Measurement of employee performance has become a critical element of many company talent management strategies. Understanding how to accurately assess employee performance can enhance compensation, succession planning, training, and goal setting. One method getting a lot of attention is 360 degree feedback, also known as multi-rater feedback. Some estimates state that as many as 90% of Fortune 500 companies use some variation of multi-rater feedback. Before implementing a 360 degree feedback plan, there are a few things you should keep in mind.
The Downside of Traditional Appraisals
Because a multitude of factors determine success, many companies are finding issue with their current top-down, supervisor-to-subordinate performance appraisal process. Top-level supervisors are often removed from the day to day and can only rely on sales or goal attainment data, or their few encounters with lower-level employees. Although goal and sales achievement are important other factors such as how well they work with their peers, how responsive they are with clients, and their work habits can be a strong indication of performance. Compounding the issue of traditional appraisals even further is that performance is often tied to compensation; when the performance system is flawed, compensation will also prove erroneous. 360 degree feedback allows HR to survey peers, direct managers, and even vendors or clients on a particular employee’s performance giving HR an extensive view of who is performing and who is not.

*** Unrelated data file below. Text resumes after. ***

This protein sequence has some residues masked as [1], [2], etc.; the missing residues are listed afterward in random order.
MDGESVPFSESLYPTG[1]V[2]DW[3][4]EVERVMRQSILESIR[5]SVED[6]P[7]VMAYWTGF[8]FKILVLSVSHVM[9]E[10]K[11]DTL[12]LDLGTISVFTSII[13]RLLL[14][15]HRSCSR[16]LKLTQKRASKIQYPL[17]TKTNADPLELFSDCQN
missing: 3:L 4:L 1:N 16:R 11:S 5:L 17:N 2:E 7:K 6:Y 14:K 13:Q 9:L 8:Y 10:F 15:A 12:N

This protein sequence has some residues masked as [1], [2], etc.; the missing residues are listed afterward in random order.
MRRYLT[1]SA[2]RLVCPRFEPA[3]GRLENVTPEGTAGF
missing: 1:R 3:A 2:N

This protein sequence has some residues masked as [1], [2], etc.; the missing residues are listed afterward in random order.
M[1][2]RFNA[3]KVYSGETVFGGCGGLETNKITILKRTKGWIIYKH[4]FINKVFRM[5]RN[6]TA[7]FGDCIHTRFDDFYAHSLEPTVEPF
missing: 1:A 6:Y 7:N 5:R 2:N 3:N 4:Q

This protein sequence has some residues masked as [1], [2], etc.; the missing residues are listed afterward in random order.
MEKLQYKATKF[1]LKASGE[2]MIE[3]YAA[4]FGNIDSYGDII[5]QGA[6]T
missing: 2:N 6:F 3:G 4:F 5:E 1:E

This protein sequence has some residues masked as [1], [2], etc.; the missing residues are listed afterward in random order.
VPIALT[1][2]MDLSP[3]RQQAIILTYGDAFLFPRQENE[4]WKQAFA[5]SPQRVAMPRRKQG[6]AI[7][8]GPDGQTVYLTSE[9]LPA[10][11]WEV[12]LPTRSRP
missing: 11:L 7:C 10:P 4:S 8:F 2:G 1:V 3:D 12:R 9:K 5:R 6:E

360 Degree Feedback, Not Only For Performance Assessments
360 degree feedback is a great alternative to traditional performance reviews but can also be useful in employee development. Hidden talents can be discovered and leaders can be developed. These reviews can give supervisors a clearer picture of what path an employee is currently on and if it is correct or needs to be reevaluated. 360 degree feedback can also assist in improving training programs by giving HR insight into the successes and gaps of the current method.
How to Avoid Failure
There is no guarantee that implementing a 360 degree performance appraisal program will be successful in your organization but there are a few things you can do to help limit an unsuccessful implementation. First, do not allow comments from peers, vendors, client or others to be traced; this can often lead to resentment between the evaluator and the individual being evaluated. Make sure that all feedback is linked to organizational goals and values and the motivations behind 360 degree reviews are clearly communicated. Most importantly, follow-up with employees to communicate the results of the reviews so employees can understand their strengths, their opportunities to improve, and have the chance to ask questions in a supportive environment.
Tips to Success
Many companies have found success by using 360 degree feedback. Below are a few tips to increase your success.*
* Maylett, T. (2009). 360-Degree Feedback Revisited: The Transition from Development to Appraisal. In DecisionWise. Retrieved April 25, 2012, from http://www.decision-wise.com/360-degree-feedback-article-performance-review-page6.htm